Ukraine’s state apparatus nearly collapsed in the bloody upheaval of 2014, and medical services struggled to cope with casualties and the retrieval and identification of people killed in the east.
The ICRC believes there are about 1,000 unidentified bodies in Ukraine’s morgues and cemeteries, and it is helping the country develop legal and technical means to handle the issue, as well as facilitating efforts to find the missing and helping their relatives with everything from financial support to counselling.
“In general terms, the Ukrainian authorities’ response has been good. It’s a positive step that they approved a law and a commission on missing persons while the conflict is ongoing. But it takes time and there is no easy solution,” says Maria Dolores Morcillo Mendez, the ICRC’s regional forensic co-ordinator in Ukraine.
“There is no consolidated list of missing persons and non-identified bodies. We let them know that this is the first step in understanding the scale of the problem and designing a better approach to solve these cases . . . By comparison, after a plane crash for example, the first thing you need is a list of passengers.”
Several state agencies handle files on missing persons, and cases involving soldiers, civilians and volunteer fighters have been treated differently, creating a bureaucratic maze that stirs fury and despair in anxiously searching relatives.
In looking for Bilenkyi, Lyudmyla has sought the help of people in the military, volunteer groups, relatives in Ukraine and Russia, and even an influential figure in the criminal world with contacts in separatist-held territory.
She has received scraps of unconfirmed information, possible leads and anonymous text messages that sustain her hope of finding her son, as well as demands for money from people claiming to know his whereabouts.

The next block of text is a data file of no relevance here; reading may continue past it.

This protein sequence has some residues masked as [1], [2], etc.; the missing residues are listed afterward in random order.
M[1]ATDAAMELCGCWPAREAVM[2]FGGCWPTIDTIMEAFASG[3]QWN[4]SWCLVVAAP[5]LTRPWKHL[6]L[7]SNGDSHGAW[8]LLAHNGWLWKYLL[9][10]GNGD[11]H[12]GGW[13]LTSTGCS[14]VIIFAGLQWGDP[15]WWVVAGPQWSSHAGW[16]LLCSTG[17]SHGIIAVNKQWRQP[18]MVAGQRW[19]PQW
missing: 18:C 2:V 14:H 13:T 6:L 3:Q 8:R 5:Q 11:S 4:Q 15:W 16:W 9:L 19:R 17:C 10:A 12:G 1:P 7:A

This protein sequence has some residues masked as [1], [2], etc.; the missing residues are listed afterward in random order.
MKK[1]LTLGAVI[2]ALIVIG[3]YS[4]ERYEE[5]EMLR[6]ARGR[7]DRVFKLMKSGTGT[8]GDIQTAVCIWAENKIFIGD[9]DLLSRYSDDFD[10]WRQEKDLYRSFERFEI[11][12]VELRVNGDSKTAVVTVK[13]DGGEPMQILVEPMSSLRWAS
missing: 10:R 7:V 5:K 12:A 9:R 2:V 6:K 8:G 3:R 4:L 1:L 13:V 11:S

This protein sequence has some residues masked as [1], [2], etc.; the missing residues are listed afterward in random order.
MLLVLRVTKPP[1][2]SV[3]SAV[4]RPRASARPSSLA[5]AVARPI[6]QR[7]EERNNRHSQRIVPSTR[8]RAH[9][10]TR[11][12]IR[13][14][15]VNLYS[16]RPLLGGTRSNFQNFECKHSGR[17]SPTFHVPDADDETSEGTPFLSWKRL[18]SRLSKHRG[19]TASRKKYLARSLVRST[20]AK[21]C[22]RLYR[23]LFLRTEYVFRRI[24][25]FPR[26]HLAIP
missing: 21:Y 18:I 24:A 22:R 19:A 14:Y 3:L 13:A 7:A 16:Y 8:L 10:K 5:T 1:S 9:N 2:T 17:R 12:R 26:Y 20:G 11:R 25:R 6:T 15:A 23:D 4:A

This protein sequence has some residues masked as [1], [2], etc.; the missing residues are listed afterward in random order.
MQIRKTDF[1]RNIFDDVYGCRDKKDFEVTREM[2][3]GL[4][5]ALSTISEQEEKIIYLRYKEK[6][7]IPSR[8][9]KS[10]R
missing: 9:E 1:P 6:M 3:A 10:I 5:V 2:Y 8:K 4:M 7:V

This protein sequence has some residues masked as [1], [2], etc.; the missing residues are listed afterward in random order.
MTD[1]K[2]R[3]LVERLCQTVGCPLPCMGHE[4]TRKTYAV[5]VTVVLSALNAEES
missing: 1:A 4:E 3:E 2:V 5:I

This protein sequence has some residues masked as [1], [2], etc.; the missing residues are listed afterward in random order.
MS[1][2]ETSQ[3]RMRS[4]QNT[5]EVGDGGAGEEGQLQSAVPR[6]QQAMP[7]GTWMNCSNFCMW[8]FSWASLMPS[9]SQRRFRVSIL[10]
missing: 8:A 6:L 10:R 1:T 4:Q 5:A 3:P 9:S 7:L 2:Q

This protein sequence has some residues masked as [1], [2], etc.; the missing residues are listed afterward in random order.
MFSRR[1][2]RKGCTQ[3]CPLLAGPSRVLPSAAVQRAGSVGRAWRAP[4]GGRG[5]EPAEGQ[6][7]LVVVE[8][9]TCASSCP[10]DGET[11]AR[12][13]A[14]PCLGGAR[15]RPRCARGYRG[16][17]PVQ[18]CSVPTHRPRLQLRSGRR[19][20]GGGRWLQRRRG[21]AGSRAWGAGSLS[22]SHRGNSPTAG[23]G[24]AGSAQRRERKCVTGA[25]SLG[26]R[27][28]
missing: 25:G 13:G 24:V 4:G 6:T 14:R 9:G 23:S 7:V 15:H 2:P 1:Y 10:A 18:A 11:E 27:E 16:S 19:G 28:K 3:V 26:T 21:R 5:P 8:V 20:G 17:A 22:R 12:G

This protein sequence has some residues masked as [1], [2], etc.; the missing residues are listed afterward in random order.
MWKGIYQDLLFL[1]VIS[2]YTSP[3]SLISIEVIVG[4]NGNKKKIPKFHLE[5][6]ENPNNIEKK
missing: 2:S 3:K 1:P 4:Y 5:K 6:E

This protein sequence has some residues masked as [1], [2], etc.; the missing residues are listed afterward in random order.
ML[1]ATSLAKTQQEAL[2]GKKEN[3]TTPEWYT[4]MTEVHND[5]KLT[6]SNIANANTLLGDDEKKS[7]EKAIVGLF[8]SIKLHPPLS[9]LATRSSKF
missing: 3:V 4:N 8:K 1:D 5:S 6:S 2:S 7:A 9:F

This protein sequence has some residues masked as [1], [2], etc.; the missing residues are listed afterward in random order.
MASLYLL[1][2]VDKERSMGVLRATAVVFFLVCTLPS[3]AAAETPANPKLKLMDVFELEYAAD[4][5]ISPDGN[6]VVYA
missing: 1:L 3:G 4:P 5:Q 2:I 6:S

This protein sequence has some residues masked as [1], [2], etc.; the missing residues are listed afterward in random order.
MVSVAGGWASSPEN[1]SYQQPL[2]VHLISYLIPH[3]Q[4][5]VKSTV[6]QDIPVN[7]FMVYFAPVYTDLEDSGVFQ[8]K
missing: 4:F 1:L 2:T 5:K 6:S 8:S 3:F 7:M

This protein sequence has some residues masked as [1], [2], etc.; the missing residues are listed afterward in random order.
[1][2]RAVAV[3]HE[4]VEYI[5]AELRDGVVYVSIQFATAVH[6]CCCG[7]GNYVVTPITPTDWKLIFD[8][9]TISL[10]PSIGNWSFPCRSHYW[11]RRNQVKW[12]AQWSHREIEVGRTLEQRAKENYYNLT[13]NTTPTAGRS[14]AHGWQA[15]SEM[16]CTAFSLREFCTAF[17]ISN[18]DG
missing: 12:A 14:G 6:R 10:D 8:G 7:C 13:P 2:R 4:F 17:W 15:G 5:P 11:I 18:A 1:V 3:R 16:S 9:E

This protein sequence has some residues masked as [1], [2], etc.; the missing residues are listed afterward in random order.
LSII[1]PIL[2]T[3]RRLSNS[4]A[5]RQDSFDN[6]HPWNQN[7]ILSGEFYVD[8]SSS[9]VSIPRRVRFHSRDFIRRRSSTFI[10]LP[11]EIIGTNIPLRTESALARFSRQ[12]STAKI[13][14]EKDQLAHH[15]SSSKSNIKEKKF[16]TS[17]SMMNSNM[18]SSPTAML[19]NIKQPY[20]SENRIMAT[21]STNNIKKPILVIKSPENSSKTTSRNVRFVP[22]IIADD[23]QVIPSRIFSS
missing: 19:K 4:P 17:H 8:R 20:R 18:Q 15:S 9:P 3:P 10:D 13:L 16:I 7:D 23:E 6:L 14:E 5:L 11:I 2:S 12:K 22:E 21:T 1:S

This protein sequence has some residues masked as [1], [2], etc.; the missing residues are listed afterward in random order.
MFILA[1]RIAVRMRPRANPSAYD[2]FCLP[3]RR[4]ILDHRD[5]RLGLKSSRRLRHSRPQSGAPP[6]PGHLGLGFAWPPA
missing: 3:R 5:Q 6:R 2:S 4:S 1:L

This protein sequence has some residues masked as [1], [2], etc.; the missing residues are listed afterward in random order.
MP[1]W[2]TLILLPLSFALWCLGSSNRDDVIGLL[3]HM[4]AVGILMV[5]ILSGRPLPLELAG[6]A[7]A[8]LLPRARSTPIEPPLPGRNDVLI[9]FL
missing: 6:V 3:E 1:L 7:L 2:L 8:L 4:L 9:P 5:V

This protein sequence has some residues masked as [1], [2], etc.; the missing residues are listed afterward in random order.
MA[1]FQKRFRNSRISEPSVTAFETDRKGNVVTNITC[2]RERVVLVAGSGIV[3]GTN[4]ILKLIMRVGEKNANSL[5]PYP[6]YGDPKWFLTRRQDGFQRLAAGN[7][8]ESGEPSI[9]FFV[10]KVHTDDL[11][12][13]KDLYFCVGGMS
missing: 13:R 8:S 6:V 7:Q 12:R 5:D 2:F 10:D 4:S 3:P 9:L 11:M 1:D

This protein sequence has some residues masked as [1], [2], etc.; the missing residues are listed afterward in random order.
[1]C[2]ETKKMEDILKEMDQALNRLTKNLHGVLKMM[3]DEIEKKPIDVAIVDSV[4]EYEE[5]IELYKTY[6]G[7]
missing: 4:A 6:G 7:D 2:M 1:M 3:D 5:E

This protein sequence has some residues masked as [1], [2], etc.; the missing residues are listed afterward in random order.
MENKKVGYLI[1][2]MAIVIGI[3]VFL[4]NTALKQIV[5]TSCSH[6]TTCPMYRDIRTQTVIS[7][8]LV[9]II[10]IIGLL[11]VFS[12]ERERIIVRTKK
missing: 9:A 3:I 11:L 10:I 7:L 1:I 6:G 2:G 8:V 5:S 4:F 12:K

“It’s an extremely complex issue,” says Morcillo Mendez, who has worked in the field of missing persons for 22 years from her native Colombia to the Balkans.
“It is an ambiguous loss, they don’t know if their relative is alive or dead, it is like a life on standby with all the suffering and uncertainty that this entails,” she explains.
Process of reconciliation
“I believe it’s crucial to provide answers to the families of missing persons, and that will also have an impact on communities, society and on the process of reconciliation that a country or countries go through after conflict.”
What can Zelenskiy do now, if for five years the authorities did absolutely nothing to find their own citizens?
Zelenskiy’s predecessor, Petro Poroshenko, insists he did everything possible for Ukraine and its servicemen in the face of Russia’s hybrid war.
Lyudmyla accuses him of failing to properly equip and lead the country’s defenders, however, and like many people linked to volunteer battalions, she believes the billionaire and his allies did not want ultranationalists and other radicals to return from war to demand real change in Kiev.
“What can Zelenskiy do now, if for five years the authorities did absolutely nothing to find their own citizens?” asks Lyudmyla, who says her pile of notebooks and documents on her son’s case contrasts with an almost empty official file.
“I’m not talking about getting the lads back or buying their freedom – I’d figure out how to do that if I got to that point. But the authorities at least should have tracked them down.”
“I’ve heard so many different words and promises that I stopped believing people in power,” she says of Zelenskiy’s vow to bring prisoners home.
“Now parliamentary elections are coming up and perhaps they’re playing games with voters again. Let’s see what they do afterwards – that will show us what they’re really like.”